10-Year Cost of Kirwan Education Reforms Near $32 Billion

Orignially published on FOX 45 News

MPPI in the News Chris Papst Nov 20, 2019

A longtime Loyola University economics professor says taxpayers are being misled about the true cost of education reform in Maryland.

“This is a hugely expensive program and I'm not sure that the localities can afford it. I'm not sure that the state can afford it,” explained Dr. Stephen Walters.

Watch the interview with Dr. Walters!

For 38 years, Walters taught economics at Loyola University. He’s a fellow of Applied Economics at John’s Hopkins University and the Chief Economist at the Maryland Public Policy Institute. And he says state taxpayers are simply not being told what the Kirwan Commission to revamp Maryland public schools will really cost.

“I think the commission has engaged in some spin control here,” Walters told Project Baltimore.

It’s often said Kirwan reforms will cost state taxpayers about four billion over ten years. We’ve heard that amount in committee hearings and news reports.

But a chart, found on page 137 of the Kirwan report, says something different. Turns out four billion, is just the amount for year ten. If you add up the increased funding for years one through nine, the actual cost of Kirwan is $31.9 billion.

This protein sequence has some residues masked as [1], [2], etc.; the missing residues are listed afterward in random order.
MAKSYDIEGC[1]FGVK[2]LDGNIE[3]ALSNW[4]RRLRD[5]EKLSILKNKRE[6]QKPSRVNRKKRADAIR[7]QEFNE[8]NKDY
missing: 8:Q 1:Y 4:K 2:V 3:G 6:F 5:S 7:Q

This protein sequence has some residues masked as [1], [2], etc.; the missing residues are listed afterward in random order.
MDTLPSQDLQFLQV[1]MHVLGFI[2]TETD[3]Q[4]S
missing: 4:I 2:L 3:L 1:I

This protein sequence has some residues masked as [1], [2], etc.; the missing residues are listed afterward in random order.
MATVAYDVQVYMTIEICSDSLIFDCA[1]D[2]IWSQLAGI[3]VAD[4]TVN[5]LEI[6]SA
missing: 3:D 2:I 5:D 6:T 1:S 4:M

“You just did arithmetic, and this is about schools and you would think that the commission members would be doing that arithmetic, but they didn't,” said Walters.

To put that $32 billion figure into perspective, Maryland’s entire state operating budget for 2020 is $46 billion. To pay for it all, Walters says it’s likely that state and local taxes will increase. Members of the Kirwan Commission don’t argue that. They say, it’s worth it.

“The Kirwan Commission, the blue print for Maryland’s future, is not just about increased funding, it’s about significant reform about how we educate kids and about providing new levels of accountability for schools to make sure they are doing what they need to do,” Delegate Eric Luedtke told Project Baltimore.

Luedtke, a Democrat from Montgomery County, is a member of the Kirwan Commission. In addition to increasing teacher pay, he says the added billions will help lower-income schools, expand Pre-K and bolster career and technology training.

“Maryland’s economy is based on having a high education work force,” said Luedtke. “The reason we attract jobs to this state is because companies come here because they know they will have workers who can do the jobs. If we don’t maintain that economic edge, it’s going have series economic consequences for the state long term.”

But Walters says the real consequence is what the Kirwan Commission’s actual $32 billion price tag will do to local budgets, the state’s budget and taxpayers’ wallets.

“Taxpayers have to think of the long run. Politicians maybe have to think about the short run effects,” stated Walters. “The essence of Maryland's problem with education is it lacks a competitive element. School districts control everything. They disempower parents and parents don't have much choice and this doesn't give them any more choice.”

Part of what Kirwan does is increase staffing in schools for Pre-K and administrative jobs. Walters warns the added pension costs that will come with those new employees are not being factored into the total cost. So, the $32 billion number, he says, is just the beginning of what taxpayers will be on the hook for in the future.